The “Exodus” on Radar; Bird Migration

April 24, 2012

Every Spring and Fall I get emails skeptical of my comments about “migrating birds” cluttering up the radar. They do. Many birds prefer to migrate at night because of a more stable air mass, and less turbulence from rising/sinking motions associated with the diurnal surface warming.   Apparently the sudden rise of birds immediately following sunset is called “The Exodus” (without Charlton Heston of course) since thousands of birds across any one region rise up at the same time into the lower layers of the atmosphere.  And it only takes a few birds in each cubic kilometer to get a “hit” on the radar.  So it’s not like a wall of birds is moving through the air.  This should look familiar if you watch the radar on fair weather Spring evenings:

Around here, I notice it starts in February and ends in June, then returns again in September and is done by November. It seems that the Spring migration takes much longer than Fall. Maybe they wait until the last-minute when it gets chilly up north and the bolt for warmer climates as fast as they can (like people).  There is an entire group of researchers at Cornell University that have studied this phenomena…check out the graphics here that explain how the birds show up on radar. Just keep hitting the NEXT on the bottom to progress through the explainers:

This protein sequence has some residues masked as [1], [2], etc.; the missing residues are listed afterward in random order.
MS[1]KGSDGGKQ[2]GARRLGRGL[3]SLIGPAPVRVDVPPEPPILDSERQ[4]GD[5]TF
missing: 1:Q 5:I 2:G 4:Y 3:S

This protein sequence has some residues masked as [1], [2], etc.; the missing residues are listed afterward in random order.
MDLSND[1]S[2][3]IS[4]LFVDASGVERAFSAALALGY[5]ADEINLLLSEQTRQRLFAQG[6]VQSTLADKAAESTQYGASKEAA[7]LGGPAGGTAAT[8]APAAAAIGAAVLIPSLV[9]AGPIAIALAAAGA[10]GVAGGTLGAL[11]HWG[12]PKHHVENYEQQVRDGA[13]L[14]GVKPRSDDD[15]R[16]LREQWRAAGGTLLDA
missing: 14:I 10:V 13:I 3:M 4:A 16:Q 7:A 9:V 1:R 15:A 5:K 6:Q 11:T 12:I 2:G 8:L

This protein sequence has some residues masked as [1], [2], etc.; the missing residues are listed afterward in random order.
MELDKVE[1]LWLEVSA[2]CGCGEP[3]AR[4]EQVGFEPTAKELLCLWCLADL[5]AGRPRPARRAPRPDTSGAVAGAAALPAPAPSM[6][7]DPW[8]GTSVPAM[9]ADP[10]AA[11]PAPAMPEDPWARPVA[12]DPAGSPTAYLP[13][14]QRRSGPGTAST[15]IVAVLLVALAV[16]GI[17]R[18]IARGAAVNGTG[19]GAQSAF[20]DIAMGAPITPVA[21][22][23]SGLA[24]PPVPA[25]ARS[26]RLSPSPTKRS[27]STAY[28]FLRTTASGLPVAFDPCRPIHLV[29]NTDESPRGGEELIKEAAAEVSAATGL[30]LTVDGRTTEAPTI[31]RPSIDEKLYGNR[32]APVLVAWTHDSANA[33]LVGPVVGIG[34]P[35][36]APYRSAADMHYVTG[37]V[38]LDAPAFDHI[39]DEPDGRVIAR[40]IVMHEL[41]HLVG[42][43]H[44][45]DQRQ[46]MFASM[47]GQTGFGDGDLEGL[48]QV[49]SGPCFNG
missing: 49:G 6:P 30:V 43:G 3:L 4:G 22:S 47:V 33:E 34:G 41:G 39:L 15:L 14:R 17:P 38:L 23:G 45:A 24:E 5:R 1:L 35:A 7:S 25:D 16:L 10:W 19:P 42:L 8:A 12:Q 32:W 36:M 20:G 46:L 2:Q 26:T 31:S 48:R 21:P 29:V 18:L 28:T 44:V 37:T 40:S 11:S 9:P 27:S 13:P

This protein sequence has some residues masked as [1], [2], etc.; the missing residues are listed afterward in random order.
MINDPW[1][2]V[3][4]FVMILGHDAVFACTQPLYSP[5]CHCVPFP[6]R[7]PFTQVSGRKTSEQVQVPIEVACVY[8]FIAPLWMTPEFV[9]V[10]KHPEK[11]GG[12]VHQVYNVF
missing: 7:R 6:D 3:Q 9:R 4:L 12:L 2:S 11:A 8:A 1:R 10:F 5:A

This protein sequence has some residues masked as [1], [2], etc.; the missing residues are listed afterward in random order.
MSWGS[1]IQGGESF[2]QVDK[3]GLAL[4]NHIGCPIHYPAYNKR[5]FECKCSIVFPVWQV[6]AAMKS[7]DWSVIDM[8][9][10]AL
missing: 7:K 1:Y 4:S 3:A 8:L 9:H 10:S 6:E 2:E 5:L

http://virtual.clemson.edu/groups/birdrad/COM4A.HTM

By the way, there is a movie called WINGED MIGRATION (a documentary) produced about 10 years ago using hand-raised birds. They follow the birds (usually geese) while flying and migrating using some sort of very light aircraft. Or, actually I suppose the birds follow the aircraft since they imprinted on humans at hatching.  That means they think humans are part of their family. Now, believe me, this is no “party movie”, actually it’s REALLY slow, but great visuals for little kids to watch. Filming was done all over the planet. Here’s a clip for a little mid-day relaxation:

I like how they have short conversations with each other while flying. 

The twice-yearly migration of millions of birds across the face of our planet is one of the most amazing displays of nature don’t you think?

Chief Meteorologist Mark Nelsen